Stock Market Today: Stocks' Win Streak Snapped Despite Good Jobs News
Optimism about peace in Eastern Europe faded Wednesday, chilling a stock market that had recently heated up.
Positive momentum in the major indexes ran out Wednesday as a resurgence in Russian military activity overshadowed good news on the employment front.
Less than a day after pledging to pull back operations in Kyiv, Russian forces reportedly shelled the Ukrainian capital and attacked several areas on the country's eastern border. The resurgent violence propelled energy prices, with U.S. crude oil futures up 3.4% to $107.82 per barrel. That in turn fueled energy stocks (+1.2%), the top-performing sector of the day.
Investors showed little interest in an ADP report that showed 455,000 new private payrolls in March – some 5,000 jobs higher than estimates, albeit the smallest gains since August of last year.
"Of particular interest was job growth witnessed in the natural resources and mining sector," says Peter Essele, head of portfolio management for Commonwealth Financial Network. "The large expansion in payrolls in the sector is a reaction from producers looking to quickly ramp up output to take advantage of multi-decade highs in commodity prices while they last.
"The result should be more supply in commodity-related materials as the year progresses, which could help alleviate pricing pressures over the long term."
Regardless, stocks broadly retreated after several days of gains. The Nasdaq Composite dropped 1.2% to 14,442, the S&P 500 was off 0.6% to 4,602 and the Dow Jones Industrial Average slipped 0.2% to 35,228.
Other news in the stock market today:
- The small-cap Russell 2000 took a 2.0% haircut to 2,091.
- Gold futures rose 1.1% to settle at $1,939 an ounce.
- Bitcoin joined equities in retreating, with a 1.2% decline to $47,145.00. (Bitcoin trades 24 hours a day; prices reported here are as of 4 p.m.)
- Lululemon Athletica (LULU) jumped 9.6% after the athletic apparel maker reported fourth-quarter adjusted earnings of $3.27 per share on $2.1 billion in revenue. The company's bottom line beat analysts' consensus estimate, but its top line fell short. LULU also announced a $1 billion stock buyback program. "Lululemon has a strong brand and growing direct-to-consumer sales, which we expect will lead to higher margins over the next several years," says Argus Research analyst John Staszak, who maintained his Buy rating. "In addition, we expect revenue growth from the expansion of the company’s men's clothing line."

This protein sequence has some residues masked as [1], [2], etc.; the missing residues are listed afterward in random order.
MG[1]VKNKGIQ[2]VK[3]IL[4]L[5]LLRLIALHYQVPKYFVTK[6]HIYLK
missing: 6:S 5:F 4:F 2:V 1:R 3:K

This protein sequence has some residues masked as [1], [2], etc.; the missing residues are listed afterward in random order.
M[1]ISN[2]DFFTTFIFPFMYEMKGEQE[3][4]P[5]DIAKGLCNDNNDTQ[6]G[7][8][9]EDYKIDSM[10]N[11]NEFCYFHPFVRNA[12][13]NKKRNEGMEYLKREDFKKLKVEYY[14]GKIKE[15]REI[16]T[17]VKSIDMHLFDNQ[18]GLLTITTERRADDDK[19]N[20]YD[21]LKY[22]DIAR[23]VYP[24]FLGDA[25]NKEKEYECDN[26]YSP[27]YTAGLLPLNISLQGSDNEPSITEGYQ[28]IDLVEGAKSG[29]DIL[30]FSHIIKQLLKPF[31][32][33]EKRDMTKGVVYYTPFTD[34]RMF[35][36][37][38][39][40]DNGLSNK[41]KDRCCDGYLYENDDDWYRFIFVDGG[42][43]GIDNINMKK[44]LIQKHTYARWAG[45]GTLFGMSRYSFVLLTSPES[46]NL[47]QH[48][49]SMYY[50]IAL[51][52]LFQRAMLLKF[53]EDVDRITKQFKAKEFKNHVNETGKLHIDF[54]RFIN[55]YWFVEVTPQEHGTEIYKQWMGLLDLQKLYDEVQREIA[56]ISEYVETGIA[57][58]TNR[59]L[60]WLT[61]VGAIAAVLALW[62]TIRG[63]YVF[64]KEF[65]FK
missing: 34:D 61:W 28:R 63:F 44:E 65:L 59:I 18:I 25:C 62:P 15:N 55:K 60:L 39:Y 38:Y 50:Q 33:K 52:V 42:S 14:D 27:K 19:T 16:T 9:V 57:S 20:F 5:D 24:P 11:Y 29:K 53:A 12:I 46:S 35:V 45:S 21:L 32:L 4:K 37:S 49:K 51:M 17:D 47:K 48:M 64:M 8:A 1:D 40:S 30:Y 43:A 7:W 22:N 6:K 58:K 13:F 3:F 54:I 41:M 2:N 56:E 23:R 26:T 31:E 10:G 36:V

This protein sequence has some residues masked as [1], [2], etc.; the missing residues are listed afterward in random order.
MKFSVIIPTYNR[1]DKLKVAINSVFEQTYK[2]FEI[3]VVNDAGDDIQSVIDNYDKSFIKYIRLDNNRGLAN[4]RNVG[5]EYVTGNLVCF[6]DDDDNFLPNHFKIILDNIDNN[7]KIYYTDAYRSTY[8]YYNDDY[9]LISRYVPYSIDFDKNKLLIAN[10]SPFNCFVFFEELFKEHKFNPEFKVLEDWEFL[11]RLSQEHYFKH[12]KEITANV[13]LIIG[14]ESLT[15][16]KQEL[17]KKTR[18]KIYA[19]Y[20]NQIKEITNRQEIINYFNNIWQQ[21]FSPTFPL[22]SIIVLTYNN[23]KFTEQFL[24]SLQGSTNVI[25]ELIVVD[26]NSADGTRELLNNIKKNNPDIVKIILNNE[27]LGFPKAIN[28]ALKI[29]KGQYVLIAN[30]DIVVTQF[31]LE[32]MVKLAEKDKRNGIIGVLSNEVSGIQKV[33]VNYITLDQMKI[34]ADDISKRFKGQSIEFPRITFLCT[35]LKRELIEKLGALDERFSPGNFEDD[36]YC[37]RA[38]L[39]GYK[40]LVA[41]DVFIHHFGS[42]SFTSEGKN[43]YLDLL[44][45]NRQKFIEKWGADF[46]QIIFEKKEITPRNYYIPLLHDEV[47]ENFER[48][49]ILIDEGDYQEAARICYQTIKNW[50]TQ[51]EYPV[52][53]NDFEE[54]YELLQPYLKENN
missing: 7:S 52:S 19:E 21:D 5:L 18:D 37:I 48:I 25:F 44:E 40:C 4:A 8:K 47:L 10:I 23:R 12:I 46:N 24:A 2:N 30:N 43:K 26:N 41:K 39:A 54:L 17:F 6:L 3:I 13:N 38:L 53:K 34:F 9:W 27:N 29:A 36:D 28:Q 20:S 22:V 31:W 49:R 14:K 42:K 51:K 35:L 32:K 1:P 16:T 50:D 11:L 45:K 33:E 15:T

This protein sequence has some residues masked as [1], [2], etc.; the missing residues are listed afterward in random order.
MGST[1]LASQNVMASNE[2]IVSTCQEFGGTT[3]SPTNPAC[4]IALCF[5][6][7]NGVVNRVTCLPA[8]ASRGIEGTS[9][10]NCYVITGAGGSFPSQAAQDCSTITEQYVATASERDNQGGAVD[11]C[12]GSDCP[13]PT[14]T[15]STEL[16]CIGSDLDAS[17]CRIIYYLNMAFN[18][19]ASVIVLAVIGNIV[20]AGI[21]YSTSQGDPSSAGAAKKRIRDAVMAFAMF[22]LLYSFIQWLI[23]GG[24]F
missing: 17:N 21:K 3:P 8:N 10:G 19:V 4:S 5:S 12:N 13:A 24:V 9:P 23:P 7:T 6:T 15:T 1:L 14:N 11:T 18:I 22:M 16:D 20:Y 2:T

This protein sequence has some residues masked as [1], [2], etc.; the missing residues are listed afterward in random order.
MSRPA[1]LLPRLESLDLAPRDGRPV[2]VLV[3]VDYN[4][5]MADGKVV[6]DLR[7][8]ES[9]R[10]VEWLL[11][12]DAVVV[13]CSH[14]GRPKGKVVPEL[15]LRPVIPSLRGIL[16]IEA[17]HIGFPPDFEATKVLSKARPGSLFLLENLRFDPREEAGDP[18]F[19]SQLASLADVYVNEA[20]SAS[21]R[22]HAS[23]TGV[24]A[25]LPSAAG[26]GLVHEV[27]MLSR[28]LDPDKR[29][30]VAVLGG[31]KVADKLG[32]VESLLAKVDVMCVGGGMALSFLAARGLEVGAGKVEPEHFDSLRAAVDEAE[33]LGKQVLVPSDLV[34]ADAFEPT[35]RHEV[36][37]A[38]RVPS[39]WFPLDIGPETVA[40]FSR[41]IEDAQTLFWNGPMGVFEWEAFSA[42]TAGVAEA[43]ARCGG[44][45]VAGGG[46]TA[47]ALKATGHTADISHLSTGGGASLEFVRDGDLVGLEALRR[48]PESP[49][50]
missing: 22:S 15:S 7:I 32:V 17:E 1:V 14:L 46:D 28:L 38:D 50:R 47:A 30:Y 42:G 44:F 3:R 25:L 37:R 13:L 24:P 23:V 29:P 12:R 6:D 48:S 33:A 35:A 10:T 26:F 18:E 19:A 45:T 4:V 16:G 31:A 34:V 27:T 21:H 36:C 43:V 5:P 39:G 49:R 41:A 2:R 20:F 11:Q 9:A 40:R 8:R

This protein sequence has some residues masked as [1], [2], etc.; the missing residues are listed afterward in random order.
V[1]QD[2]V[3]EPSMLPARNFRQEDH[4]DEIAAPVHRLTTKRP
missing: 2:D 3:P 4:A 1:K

- Home furnishings retailer – and member of the Berkshire Hathaway equity portfolio – RH (RH) slumped 13.3% after earnings. In its fourth quarter, RH reported higher-than-expected adjusted earnings of $5.66 per share, but the $901.5 million in revenue it brought in over the three-month period missed the mark. The company also said it will undergo a 3-for-1 stock split this spring. CFRA Research analyst Kenneth Leon downgraded RH stock to Hold from Buy after earnings. "Demand for luxury home furnishings paused in February-March due to inflation worries and the Ukraine-Russia conflict, in our view. We think U.S. household disposable income is pulling back for RH's leading luxury home furnishings," Leon says.
Should You Fear the Yield Curve Inversion?
We mentioned yesterday that the bond market saw a potential "2-and-10" yield curve inversion. We say "potential" because not all data providers saw it that way, but Wall Street is nonetheless expressing worry about this respected market signal.
For the uninitiated: A 2-and-10 yield curve inversion is when the yield on the shorter-term two-year Treasury note actually exceeds the 10-year Treasury's yield – and it has predicted a host of U.S. economic recessions over the past century-plus.
But there are a few asterisks attached, and this inversion's particular circumstances have at least a few strategists saying this time, things really might be different.
"Don't fear yield curve inversion. It is not the standalone indicator of recessions as it once was," says Ethan Harris, head of global economics research at BofA Securities, who adds that this most recent signal is "heavily distorted by the Fed's massive balance sheet and extremely low bond yields overseas."
So, what exactly does this mean for the U.S. economy – and, by extension, for the U.S. stock market? We explore the history of the yield curve inversion and stocks' surprising track record in the wake of this ominous signal.